Over 2.5 million images of Irish births, deaths, and marriage records from the General Register Office (GRO) were released online for the first time in September 2016.
Images of the trove of historic records, available on IrishGenealogy.ie, date back as far as 1864.
The Irish records cover births from 1864 to 1915, marriages from 1882 to 1940, and deaths from 1891 to 1965.
From the records, you can source the early birth registers, which contain the date and place of birth, name, and sex of the child, name, surname, and dwelling place of the father, name, surname, and maiden surname of mother, rank, or profession of father, signature, qualification, and residence of the informant, when registered and the signature of the registrar.
Delving into the early marriage registers, you can find the date when the couple married, the name and surname of the spouses, their age, condition (meaning marital status) rank or profession and residence at the time of marriage, their fathers’ names, surnames, and ranks or professions, where the marriage took place and by whom the marriage was witnessed and solemnized.
The early death registers contain the date and place of death, the name and surname of the deceased, sex, condition (meaning marital status), their age at their last birthday, rank, profession or occupation of the deceased, certified cause of death, and duration of illness, signature, qualification, and residence of informant, when registered and the signature of the registrar.
The website also contains over a million church records from Dublin, Cork, and Kerry. Most of those records pre-date civil registration.
In addition, the website contains a web portal that allows people to do one search which will scan a range of records. The range of records includes the 1901 and 1911 Census Records, Tithe Applotment Records, Military Archives and Ellis Island records, and Castle Garden Records, in New York.
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IrishGenealogy.ie is by Ireland's Department of Arts, Heritage, Regional, Rural, and Gaeltacht Affairs. Until 2016, these historic records were only available by visiting the public office of the GRO or by placing an order online but now they are open to the public with a click of a mouse.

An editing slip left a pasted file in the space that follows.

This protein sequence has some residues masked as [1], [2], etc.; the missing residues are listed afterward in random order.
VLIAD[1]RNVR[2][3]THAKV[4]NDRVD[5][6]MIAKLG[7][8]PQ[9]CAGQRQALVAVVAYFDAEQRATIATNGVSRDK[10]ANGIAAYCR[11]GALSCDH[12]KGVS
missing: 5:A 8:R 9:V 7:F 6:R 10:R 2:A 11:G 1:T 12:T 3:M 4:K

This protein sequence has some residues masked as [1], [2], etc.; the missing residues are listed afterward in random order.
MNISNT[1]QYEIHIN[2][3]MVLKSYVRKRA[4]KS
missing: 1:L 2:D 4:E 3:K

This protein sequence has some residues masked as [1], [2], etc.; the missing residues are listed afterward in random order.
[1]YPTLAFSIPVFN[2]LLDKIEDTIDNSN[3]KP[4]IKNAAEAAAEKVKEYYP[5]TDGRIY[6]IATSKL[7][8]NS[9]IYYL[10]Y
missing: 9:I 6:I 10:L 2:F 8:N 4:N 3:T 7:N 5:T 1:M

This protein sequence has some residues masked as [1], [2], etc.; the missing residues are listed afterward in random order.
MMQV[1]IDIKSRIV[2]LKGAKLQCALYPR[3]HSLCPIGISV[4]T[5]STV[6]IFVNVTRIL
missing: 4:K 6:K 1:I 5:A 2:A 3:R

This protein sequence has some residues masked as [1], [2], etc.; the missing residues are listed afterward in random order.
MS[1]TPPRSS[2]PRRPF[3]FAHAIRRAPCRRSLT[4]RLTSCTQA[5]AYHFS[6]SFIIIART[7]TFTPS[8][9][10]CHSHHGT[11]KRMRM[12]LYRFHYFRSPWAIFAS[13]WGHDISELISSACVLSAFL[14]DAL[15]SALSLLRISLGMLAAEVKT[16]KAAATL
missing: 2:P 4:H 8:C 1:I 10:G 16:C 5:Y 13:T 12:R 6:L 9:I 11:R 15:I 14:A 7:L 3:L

Among the records are the birth, marriage, and death register for Tom Crean, the Antarctic explorer. Crean’s grandson Brendan O’Brien joined the Irish Government Ministers Heather Humphreys and Leo Varadkar at the release launch event at the National Library of Ireland in September 2016.
The online database also includes death register entries for the Leaders of the 1916 Rising, including James Connolly, Thomas Clarke, Padraig H Pearse, and Eamonn Ceannt.
Leo Varadkar, then-Minister for Social Protection, said of the collection: “It is a triumph of exploration because the records allow us all to explore our own past, and discover new things about our ancestors. What used to require weeks and months of research in dusty archives can now be done online in a matter of minutes.
"Given the theme of exploration, it's fitting that we are joined at this launch by the grandson and great-grandson of one of the greatest polar explorers of all time: Tom Crean.
"For the first time, the original register entries of Tom Crean's birth, marriage, and death are now available to view.”
Heather Humphreys, then-Minister for Arts, Heritage, Regional, Rural and Gaeltacht Affairs, said at the launch of the new materials: “This is the first time that this huge volume of records is being made available online and it is a very important development in family history research for Irish people and Irish descendants both at home and abroad.
"Anyone wishing to research their family history will have a veritable treasure trove of records available at the click of a button and I've no doubt that these records will help unlock many mysteries that people have been trying to solve for years."
She continued: “By providing as much information as possible free online, the Irish Government is leading the way internationally and encouraging the Diaspora to come to Ireland to explore their roots.”
For more, visit IrishGenealogy.ie.
* Originally published in 2016, updated in 2023.